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funstream

funstream

Funstream gives you iteratorish methods on your streams.

const fun = require('funstream')
 
fun([1, 2, 3, 4, 5])
  .map(n => n + 1)
  .filter(n => n % 2)
  .map(n => `${n}\n`)
  .pipe(process.stdout)
// prints lines with 3 and 5
fun([1, 2, 3, 4, 5])
  .map(n => n + 1)
  .filter(n => n % 2)
  .reduce((a, b) => a + b)
  .then(console.log)
// prints 8
 
// `fun()` takes all sorts of arguments…
// readable streams…
fun(process.stdin)
// Promised streams…
fun(fetch('https://example.com').then(r => r.body))
// generators…
function * mygen () {
  for (let ii = 0; ii < 10000; ++ii) {
    yield ii
  }
}
fun(mygen())
// arrays
fun([1, 2, 3, 4])
// writable streams are promises
fun(writestream)
  .then(() => console.log('finished!'))
  .catch(err => console.error('stream error', err)
// writable streams are streams AND promises
process.stdin.pipe(fun(writestream))
  .then(() => console.log('done!'))
 
// If you're not so keen on mutating things, why not try piping into a piping hot fun stream?
process.stdin.pipe(fun())
  .map(str => transformStr(str))
  .pipe(process.stdout)
 
// Fun functions can be sync…
.map(str => str.slice(10))
 
// Fun functions can be async…
.map(async str => (await transformStr(str)).slice(10))
 
// Fun functions can be promise returning…
.map(str => transformStr(str))
 
// Fun functions can be callback using…
.async().map((str, cb) => transformStrCB(str, cb))
 
// And you can bundle up some transforms into a transform stream:
const mytransformStream =
  fun(stream => stream.map(str => str.toUpperCase).
                       flatMap(= [v, v]))
 

Funstream makes object streams better.

Funstream constructors

fun(readableStream[, opts]) → FunStream

This is probably what you want.

Makes an existing stream a funstream! Has the advantage over fun() of handling error propagation for you. All funs are promises of their completion too, so you can await or .catch your stream.

opts is an optional options object. The only option currently is async which let's you explicitly tell Funstream if your callbacks are sync or async. If you don't include this we'll detect which you're using by looking at the number of arguments your callback takes. Because promises and sync functions take the same number of arguments, if you're using promise returning callbacks you'll need to explicitly pass in async: true.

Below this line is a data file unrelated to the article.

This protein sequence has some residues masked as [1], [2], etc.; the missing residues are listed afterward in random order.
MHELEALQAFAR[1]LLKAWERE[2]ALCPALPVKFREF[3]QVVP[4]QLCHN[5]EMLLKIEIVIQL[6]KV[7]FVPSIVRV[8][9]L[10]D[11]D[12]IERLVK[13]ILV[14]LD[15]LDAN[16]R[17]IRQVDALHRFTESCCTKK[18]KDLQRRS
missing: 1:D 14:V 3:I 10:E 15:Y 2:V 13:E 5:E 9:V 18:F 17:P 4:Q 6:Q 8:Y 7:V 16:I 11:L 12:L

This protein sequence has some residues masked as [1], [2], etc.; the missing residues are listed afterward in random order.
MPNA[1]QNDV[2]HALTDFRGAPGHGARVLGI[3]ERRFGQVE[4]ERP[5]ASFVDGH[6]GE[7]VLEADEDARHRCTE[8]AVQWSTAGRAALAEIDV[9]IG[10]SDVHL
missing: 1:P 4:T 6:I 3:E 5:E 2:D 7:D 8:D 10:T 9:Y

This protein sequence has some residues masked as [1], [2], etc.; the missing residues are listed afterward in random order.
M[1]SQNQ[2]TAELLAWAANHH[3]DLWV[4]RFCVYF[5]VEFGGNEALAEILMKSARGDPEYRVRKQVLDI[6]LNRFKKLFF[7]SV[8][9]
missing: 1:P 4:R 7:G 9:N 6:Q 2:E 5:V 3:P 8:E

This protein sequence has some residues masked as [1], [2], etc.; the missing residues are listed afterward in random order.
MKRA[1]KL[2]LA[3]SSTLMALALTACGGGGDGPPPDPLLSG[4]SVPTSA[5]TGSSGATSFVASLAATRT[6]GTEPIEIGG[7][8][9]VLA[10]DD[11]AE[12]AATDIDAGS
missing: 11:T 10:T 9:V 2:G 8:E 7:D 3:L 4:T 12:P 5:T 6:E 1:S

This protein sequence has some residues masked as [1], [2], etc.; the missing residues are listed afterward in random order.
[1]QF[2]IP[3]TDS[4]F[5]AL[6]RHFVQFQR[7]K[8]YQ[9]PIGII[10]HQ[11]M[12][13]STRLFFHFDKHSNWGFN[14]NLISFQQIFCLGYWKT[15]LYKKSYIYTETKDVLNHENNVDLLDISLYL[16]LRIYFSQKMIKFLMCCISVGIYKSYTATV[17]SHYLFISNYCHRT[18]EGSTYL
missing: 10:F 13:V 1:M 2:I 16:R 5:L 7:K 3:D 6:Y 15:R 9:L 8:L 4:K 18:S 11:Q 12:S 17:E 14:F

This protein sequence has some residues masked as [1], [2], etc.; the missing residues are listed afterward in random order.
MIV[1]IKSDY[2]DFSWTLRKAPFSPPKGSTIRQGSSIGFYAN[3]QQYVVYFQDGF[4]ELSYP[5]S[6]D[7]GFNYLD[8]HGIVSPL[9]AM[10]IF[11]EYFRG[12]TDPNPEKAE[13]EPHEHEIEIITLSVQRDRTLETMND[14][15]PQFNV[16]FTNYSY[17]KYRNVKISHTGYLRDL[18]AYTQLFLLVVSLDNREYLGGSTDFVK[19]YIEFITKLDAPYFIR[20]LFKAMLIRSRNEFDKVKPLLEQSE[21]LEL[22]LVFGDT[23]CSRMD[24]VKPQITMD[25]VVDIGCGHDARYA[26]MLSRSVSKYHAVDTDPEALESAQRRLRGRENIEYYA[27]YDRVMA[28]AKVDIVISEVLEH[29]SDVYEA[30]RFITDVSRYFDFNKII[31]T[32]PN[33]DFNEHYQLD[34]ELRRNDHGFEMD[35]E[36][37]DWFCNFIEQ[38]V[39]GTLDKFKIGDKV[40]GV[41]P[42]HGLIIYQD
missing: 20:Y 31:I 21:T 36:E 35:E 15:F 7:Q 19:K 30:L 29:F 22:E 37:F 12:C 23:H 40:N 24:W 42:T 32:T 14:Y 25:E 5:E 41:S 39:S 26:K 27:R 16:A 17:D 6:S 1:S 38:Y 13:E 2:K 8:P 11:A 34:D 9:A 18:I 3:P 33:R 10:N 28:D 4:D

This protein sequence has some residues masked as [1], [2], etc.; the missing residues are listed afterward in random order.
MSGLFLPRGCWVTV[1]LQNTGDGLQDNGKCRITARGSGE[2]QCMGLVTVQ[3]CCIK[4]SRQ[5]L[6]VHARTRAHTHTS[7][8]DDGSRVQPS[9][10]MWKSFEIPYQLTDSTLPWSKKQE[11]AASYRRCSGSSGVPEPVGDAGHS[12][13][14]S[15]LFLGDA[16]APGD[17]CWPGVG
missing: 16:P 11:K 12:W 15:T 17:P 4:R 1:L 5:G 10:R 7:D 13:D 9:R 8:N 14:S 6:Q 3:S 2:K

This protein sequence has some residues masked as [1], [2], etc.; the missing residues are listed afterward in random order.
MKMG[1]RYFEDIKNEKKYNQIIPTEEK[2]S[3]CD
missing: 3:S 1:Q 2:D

fun(callback[, opts]) → FunStream

This lets you bundle a fun-stream pipeline up into a single transform stream that you might pass to something else. The callback receives a FunStream as its only argument, chain off of that as you like and return the result. The stream returned by fun() will write to that first FunStream and read from the end of your chain. (With the usual error propagation.)

fun(writableStream[, opts]) → PromiseStream

Writable streams can't be fun per se, since being fun means having iterators. What we can do is make them resolvable as promises, with an extra feature or two.

fun(array[,opts]) → FunStream

Returns a funstream that will receive entries from the array one at a time while respecting back pressure.

fun(string[,opts]) → FunStream

Returns a funstream that will receive entries from the array one at a time while respecting back pressure.

fun(generator[,opts]) → FunStream

Returns a funstream that will receive values from the generator one at a time while respecting back pressure.

fun(promise[,opts]) → FunStream